The End to Washington politics: Perhaps the most pivotal event taking shape in 2012 is not the Olympic Games in London, even though the city will be touted as the first one to host the Games five times since the inception in 1896. It will be the Presidential elections in November that will remake Capitol Hill and break the deadlock that has given President Barack Obama headaches in the past two years. Health care, the debt ceiling, spending cuts, reinforcing the nation’s infrastructure, and finding ways to reduce the unemployment has caused the Republicans and Democrats to harden their stances and the public to lose respect for Washington altogether. Even the President’s performance is considered appalling in the eyes of many Americans. Yet the challengers from the Republican side of the spectrum have not been able to come up with a clear cut plan as to tackle the problems the country has been facing since the Recession started in 2008. Unless the deference of responsibility ends and there is a unified plan to handle the problems that have been left behind from the era of President George W. Bush, we could see a very hot summer over the US which could change the landscape of the US once and for all. There are three ways that could happen: a Revolution like in 1968 marked by protests and violence, a Revolution of 1848 that includes overtaking Washington and New York, or a Revolution of 1936 in Spain, which marked the beginning of the three year civil war. None of these options are desirable. Prediction: Change will come to America but only through a President with a plan and the ability to relate to the needs of the Public and a Congress that will support every policy the President has to tackle the problems that are keeping the country from becoming the best.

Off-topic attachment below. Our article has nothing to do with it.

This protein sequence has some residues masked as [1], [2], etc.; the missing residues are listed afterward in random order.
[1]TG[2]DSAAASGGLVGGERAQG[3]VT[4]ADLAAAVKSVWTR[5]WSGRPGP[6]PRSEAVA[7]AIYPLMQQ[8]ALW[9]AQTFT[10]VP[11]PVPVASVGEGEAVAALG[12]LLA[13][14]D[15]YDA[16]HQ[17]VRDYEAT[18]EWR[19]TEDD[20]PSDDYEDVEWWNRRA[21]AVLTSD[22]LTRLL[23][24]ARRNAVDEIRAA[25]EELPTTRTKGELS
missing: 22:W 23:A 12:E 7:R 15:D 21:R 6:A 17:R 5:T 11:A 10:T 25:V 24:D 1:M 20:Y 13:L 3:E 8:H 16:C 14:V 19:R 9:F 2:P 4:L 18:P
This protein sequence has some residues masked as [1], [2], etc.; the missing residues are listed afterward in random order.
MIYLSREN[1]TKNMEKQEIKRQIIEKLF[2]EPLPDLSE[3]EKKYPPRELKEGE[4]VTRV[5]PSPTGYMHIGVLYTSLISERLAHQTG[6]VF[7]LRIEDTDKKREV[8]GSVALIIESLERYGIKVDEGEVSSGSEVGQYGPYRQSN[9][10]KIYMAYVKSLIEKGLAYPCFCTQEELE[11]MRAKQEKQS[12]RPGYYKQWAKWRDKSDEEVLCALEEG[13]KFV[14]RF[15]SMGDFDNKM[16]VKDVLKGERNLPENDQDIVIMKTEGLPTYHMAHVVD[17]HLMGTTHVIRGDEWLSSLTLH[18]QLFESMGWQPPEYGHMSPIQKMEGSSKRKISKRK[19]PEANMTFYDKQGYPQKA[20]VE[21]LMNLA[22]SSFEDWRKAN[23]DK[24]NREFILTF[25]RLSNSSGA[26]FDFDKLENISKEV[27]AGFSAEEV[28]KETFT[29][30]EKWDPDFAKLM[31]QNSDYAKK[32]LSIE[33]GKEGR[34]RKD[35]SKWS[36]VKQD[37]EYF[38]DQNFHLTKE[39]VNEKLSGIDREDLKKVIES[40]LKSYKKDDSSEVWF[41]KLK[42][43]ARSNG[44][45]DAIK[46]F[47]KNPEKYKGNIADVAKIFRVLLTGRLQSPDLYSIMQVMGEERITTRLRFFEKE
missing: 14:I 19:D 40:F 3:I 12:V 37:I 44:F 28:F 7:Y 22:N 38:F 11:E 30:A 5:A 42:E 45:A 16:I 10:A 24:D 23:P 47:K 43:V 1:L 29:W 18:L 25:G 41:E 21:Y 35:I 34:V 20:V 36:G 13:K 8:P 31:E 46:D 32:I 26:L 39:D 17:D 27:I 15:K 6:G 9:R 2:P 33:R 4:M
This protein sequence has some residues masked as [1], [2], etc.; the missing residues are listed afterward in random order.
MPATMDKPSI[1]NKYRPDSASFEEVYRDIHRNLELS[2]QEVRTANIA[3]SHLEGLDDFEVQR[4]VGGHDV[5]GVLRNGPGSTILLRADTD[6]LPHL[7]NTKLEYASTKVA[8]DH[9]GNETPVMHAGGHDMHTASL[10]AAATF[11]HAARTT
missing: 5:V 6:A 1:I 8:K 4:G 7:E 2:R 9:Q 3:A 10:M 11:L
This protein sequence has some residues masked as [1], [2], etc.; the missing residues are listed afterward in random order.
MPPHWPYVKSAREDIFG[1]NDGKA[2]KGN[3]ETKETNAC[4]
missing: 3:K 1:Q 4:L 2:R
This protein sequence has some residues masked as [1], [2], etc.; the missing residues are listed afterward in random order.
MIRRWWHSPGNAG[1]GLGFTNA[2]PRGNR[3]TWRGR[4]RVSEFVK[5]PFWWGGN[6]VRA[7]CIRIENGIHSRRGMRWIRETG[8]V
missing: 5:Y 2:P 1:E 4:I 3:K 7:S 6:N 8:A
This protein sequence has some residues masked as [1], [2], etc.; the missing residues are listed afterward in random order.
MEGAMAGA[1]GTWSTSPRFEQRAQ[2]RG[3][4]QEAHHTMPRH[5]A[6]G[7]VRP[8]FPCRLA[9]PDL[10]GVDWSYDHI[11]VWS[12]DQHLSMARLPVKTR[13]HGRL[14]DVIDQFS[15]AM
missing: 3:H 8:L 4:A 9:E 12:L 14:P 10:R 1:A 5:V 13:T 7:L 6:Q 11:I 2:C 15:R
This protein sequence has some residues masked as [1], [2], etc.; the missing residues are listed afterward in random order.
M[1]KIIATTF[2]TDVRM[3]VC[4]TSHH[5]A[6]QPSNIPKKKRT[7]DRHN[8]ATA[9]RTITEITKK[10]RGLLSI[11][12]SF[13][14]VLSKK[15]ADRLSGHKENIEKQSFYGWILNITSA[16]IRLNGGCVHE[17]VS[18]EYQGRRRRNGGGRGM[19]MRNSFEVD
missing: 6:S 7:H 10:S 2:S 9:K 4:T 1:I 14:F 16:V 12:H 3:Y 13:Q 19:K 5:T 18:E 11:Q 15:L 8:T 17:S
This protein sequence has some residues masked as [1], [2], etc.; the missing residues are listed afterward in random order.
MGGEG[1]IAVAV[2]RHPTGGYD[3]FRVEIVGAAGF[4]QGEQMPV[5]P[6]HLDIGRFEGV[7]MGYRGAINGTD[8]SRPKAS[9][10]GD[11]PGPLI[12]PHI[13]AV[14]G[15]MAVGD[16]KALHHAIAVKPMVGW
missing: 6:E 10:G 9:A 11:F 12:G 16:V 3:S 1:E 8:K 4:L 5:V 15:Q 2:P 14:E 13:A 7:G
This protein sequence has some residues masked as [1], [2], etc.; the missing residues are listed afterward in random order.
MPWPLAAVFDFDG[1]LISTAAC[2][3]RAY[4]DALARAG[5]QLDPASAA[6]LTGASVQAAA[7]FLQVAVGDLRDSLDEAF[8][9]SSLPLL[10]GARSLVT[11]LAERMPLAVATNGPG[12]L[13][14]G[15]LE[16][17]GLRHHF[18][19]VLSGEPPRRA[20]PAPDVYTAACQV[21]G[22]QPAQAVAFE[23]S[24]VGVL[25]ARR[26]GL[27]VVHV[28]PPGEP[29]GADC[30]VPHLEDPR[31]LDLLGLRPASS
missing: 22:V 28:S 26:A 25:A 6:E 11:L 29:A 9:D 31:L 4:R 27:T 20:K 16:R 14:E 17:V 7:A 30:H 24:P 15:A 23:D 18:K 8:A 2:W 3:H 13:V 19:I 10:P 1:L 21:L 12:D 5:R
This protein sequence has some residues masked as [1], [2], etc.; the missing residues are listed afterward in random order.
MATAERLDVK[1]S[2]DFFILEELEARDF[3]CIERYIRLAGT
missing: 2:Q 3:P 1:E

The End of Big Oil and its influence: This theory may be far-fetched but is possible in practice. After facing lawsuits because of oil disaster after oil disaster (including the 2010 Disaster off the Gulf of Mexico and the most recent disaster in northern Spain), the increasing interest in renewable energy and electric automobiles and people becoming fed up with the monopoly, increasing oil prices and its cozy relationship with politicians, the influence of the big oil companies will diminish due to regulations and the need to keep their influence in check, something that people have been asking for since 2001 but have not had their wishes respected until now.